Published for the citzens of Milwaukee, at the end
of each month, except July and August, by the staff of
the Milwaukee Public Library.
JOSEPHINE KULZICK, Associate Editor.
A4ny citizen of Milwaukee County may have the
Library Log sent to his home for a year by paying
the postage, 10 cents. Send name and address to the
editor, Milwaukee Public Library.
The Library Log will gladly publish criticisms of
the library service, and suggestions for making it better.
Kindly give name and address with all communications.
Names will not be used for publication without express
The readers of THE LOG are earnestly
requested to make a personal effort to
spread the notice of the round table talks on
Back Yard Gardening, which will be given
in the lecture room of the Library as noted
on the last page of this issue. The talks
will be given on Saturday afternoon, which
is a holiday for young and old.
The leaders in this work hardly need in-
troduction. Mr. Rasmusson is president of
the State ilorticultural Society, and has a
highly successful market garden at Osh-
kosh. Mr. Eaton is a graduate of the Mil-
waukee Normal Shcool, and conducts a
large market garden at Tippecanoe, south
of this city. Mr. Milmann is not a pro-
fessional gardener, but a very gifted ama-
teur, who knows from experience the sor-
rows of dealing with Milwaukee clay, and
the successes that may be wrung from it.
It is intended to make this work intensely
practical and to deal only with those garden
products which have the greatest food value
and which produce the surest crop. The
Library has added a large supply of the
very best garden manuals, and has secured
in addition a supply of the government bul-
letins,-enough at least to give each person
who attends a copy. Do not fail to secure
TA  ,BLES." It is the best pamphlet pub-
lished to have at hand in planting season.
Afterward, when the harvest is at hand, you
will be fortunate to have a copy of "HOME
copies of both will be distributed. Be sure
to come and bring your neighbors. These
are plain talks for people WHO WANT
The February number of Everybody's
Magazine, containing the opening chapters

of Brand Whitlock's account of the war as
it came to Belgium, is of more than com-
mon interest to Milwaukee. Mr. Whitlock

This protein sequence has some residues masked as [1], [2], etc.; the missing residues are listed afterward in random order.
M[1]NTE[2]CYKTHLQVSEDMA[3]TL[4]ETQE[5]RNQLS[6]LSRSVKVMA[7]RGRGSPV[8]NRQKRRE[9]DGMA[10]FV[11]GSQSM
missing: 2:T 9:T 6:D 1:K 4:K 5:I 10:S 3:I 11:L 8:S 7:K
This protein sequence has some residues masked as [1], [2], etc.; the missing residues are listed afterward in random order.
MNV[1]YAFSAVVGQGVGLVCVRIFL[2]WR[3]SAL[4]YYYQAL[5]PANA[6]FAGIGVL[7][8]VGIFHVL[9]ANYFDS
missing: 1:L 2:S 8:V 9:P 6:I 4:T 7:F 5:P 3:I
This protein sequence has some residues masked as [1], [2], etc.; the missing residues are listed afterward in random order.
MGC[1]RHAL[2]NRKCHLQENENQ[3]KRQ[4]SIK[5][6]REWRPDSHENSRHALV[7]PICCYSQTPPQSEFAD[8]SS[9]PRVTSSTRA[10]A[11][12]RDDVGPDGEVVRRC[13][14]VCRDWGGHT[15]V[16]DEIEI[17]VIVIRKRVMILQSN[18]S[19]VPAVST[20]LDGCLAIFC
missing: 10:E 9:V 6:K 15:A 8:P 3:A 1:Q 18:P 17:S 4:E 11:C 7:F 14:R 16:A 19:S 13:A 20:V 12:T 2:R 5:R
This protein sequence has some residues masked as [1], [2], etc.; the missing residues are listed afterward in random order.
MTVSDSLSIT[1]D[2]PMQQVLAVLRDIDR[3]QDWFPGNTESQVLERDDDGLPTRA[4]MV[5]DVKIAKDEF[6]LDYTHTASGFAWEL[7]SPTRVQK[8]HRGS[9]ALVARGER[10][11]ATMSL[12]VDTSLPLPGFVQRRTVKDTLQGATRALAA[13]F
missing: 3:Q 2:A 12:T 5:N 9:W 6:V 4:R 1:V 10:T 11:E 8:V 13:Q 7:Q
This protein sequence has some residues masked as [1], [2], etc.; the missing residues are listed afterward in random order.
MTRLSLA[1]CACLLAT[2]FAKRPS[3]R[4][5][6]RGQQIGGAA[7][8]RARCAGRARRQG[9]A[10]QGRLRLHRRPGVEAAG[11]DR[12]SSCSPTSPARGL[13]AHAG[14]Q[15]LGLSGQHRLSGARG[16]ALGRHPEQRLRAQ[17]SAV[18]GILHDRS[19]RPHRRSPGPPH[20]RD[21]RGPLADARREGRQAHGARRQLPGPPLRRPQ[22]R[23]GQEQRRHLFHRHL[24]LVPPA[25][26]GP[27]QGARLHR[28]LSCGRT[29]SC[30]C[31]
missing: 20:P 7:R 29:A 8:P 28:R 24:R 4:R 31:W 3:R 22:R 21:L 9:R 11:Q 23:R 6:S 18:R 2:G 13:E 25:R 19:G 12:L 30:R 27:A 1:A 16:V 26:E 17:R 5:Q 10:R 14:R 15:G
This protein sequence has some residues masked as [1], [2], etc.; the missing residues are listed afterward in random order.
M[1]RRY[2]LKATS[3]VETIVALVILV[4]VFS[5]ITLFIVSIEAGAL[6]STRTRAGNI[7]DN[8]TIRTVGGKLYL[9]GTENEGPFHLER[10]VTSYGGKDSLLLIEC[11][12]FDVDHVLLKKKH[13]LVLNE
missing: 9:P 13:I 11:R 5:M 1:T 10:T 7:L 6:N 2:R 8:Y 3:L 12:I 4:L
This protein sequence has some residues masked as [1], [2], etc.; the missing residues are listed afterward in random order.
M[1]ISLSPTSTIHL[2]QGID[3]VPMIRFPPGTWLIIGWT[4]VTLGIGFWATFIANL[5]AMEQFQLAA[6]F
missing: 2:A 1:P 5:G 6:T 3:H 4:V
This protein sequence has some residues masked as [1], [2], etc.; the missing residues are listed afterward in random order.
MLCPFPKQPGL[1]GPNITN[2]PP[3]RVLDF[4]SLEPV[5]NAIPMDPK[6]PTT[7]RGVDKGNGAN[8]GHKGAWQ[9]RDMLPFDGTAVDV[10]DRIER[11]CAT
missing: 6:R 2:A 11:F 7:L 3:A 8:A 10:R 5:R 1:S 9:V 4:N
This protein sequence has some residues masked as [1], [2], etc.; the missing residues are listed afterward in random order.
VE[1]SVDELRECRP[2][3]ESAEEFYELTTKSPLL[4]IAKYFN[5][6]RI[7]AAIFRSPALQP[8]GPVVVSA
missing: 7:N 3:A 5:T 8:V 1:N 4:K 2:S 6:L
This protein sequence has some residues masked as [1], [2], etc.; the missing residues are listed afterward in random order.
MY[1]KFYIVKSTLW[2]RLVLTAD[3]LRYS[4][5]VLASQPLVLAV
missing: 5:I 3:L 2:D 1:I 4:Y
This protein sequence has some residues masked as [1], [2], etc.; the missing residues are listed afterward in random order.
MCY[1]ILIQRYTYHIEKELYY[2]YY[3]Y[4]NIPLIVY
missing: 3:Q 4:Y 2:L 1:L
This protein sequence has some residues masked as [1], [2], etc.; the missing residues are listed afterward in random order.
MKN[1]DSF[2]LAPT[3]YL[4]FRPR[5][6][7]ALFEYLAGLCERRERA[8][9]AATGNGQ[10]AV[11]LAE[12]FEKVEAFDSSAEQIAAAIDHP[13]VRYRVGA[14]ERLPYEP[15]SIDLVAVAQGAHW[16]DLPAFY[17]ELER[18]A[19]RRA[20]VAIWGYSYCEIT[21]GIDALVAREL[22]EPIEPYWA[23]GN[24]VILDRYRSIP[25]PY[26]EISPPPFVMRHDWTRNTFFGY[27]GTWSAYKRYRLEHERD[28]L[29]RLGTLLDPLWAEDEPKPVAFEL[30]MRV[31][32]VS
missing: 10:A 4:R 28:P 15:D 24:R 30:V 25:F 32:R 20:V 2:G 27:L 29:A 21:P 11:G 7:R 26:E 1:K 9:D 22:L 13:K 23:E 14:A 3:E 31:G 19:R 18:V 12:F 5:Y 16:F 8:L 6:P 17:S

was, and still is, American minister to Bel-
gium. His narrative is therefore of the
highest authenticity.  The local interest
centers about the fact that "Aunt Sarah,"
who is mentioned in the story, is our Mrs.
Francis Boyd. When Mr. Whitlock be-
came minister to Belgium, Mrs. Boyd closed
her Milwaukee residence and went abroad
to become a member of Mr. Whitlock's
household. Then came the war, almost out
of a clear sky, upsetting the life of the
whole earth. Mrs. Boyd's account of her
escape from the terror-stricken little country
is one of thrilling interest and ought to be
People who use the public library are re-
quested to be patient under the trials of
these days. New books are slow in reach-
ing the shelves. Foreign publications have
been conspicuously absent since 1914, but
the public has become accustomed to that.
But now freight conditions permit only cer-
tain things to be carried on the railways.
Express matter is the only merchandise that
is forwarded promptly. It is very difficult
to get freight even from Chicago. Nothing
can be done to hurry things, and the in-
convenience must be endured. One of
Emerson's rules was never to read a book
that was not at least a year old. Try it.
You will make the acquaintance of some
society worth knowing.
*  * * .,5:
Saturday, Feb. 23, was the busiest and
best day in the history of the Public Li-
brary. There have been many other good
(lays, but this day made the library look
like "bargain day", with waiting lines to
every door.
If ten thousand people invaded any other
city department in one day, politicians
would "perk up", the police would be called
out, and candidates for public office would
have patriotic spells. But since it is "only
in the library" it excites no attention. Yet
it is worth a moment's reflection to con-
sider what is the necessary influence of an
institution that touches so many lives in the
community as these figures show that the
library does.
Here are the statistics of books drawn:
Nov. 25th,  1916..............  7,089
Feb.  24th,  1917..............  8,021
M ar.  17th,  1917.............. 8,098
Feb.  23d,  1918..............10,247
Every bit of space at every reading table
was filled with readers and students. And
yet there are people who look on a library
with. patronizing condescension, as a con-
cession to dawdlers and feeble, white-livered